So, we were all prepared ’defensively’ to be blown up (rather than escalate by building ABM’s), but we’re not happy now that only some of us might get blown up. Go figure!
Good on you McQ. Did you vote at all? Pardon my confusion but, your relentless Kerry bashing must have done it.
The question remains: if the GWOT is so vital, and Bush is fighting it so poorly, why do you just keep cheering him on?
The Basra problems are distressing because that’s not a sectarian insurgency, that’s intra-sect gang warfare to control the spoils. That’s our best-case Iraq without the Sunni insurgency issues. Unfortunate.
The metaphor of war is immensely misleading, almost Orwellian. The permanent war! Anyone concerned about big government abuse of power has to be a little worried about that kind of language.
As to star wars: the real reason SDI couldn’t work is that the Soviets could overwhelm the system, even the most optimistic scenarios had 90% success rates (or perhaps over time 95%). Build more weapons, and the amount that could get through would be enough to do immense damage. Of course, most Republicans at the time were skeptical, but Reagan really made it a priority.
Global War on Terror. Let’s see now, how ’bout we break that down.
the waging of armed conflict against an enemy
a legal state created by a declaration of war and ended by official declaration during which the international rules of war apply
an active struggle between competing entities
Yep, I’d say that fits.
a concerted campaign to end something that is injurious
Again, one more on the plus side.
Now lets look at Global: Israel Iraq Iran Syria Indonesia Thailand Sudan Yemen Somalia United States - 9/11 Spain - Subway Bombings United Kingdom - 7/7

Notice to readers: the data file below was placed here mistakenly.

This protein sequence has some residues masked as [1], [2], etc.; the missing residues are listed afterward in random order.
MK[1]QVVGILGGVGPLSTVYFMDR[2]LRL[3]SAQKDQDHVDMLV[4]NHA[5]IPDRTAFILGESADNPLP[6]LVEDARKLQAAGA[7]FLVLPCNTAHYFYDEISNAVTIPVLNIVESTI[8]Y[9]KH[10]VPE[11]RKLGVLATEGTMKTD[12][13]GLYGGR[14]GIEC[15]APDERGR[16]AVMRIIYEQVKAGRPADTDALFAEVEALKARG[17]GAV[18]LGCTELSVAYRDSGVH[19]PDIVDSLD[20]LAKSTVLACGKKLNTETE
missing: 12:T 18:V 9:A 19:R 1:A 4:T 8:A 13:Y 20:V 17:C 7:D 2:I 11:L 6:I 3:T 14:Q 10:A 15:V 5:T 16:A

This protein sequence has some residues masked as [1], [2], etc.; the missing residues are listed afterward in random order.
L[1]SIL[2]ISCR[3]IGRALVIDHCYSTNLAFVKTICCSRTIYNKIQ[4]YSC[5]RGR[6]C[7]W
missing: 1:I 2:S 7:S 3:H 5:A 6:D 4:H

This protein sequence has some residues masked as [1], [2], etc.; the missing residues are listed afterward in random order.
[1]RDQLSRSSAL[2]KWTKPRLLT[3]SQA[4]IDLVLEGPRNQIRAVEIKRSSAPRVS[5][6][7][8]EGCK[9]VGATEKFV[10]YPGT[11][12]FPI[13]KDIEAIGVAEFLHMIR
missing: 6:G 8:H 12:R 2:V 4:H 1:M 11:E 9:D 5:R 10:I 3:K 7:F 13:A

That pretty well spans the globe.
Terror. Let’s break that down. Airplanes crashing into buildings. Pretty terrible and I would definitely call that terror. Subway bombings. Spain and the UK - Check. One more in the terror block. Beheadings. Whoa, now that’s what I would call terror. Just ask Daniel Pearl or innumerable folks who have been killed via that methodology around the world in the above mentioned countries - around the world, yep, I would call that global also.
I hear a lot about this kind of crap from a lot of people. "How can we be at war with a verb?" or some such crap. Well, ask the 3,000 corpses from 9/11. Ask the four dead contractors from the Fallujah Bridge. Ask the dead from the Madrid Subway bombings. The London 7/7 bombings. The Christians of Darfur. The Christians of Thailand. Well, that is sanctimonious crap. I don’t care what the jingoists want to call it - it’s frigging war. And you can be just as friggin dead fighting about a fracking verb as any other word.
I want to walk from my car into a restaurant without looking over my shoulder - anywhere in the frigging world. And until I can do that, I am at odds with the people who want to prevent me from doing that or causing me not to want to do it. You want to get obtuse? Do it on your own time and don’t look at me with those wide eyes of wonder when your head ends up seperated from the rest of your body as you ask yourself "Uhhhnnnnggggghhhh?"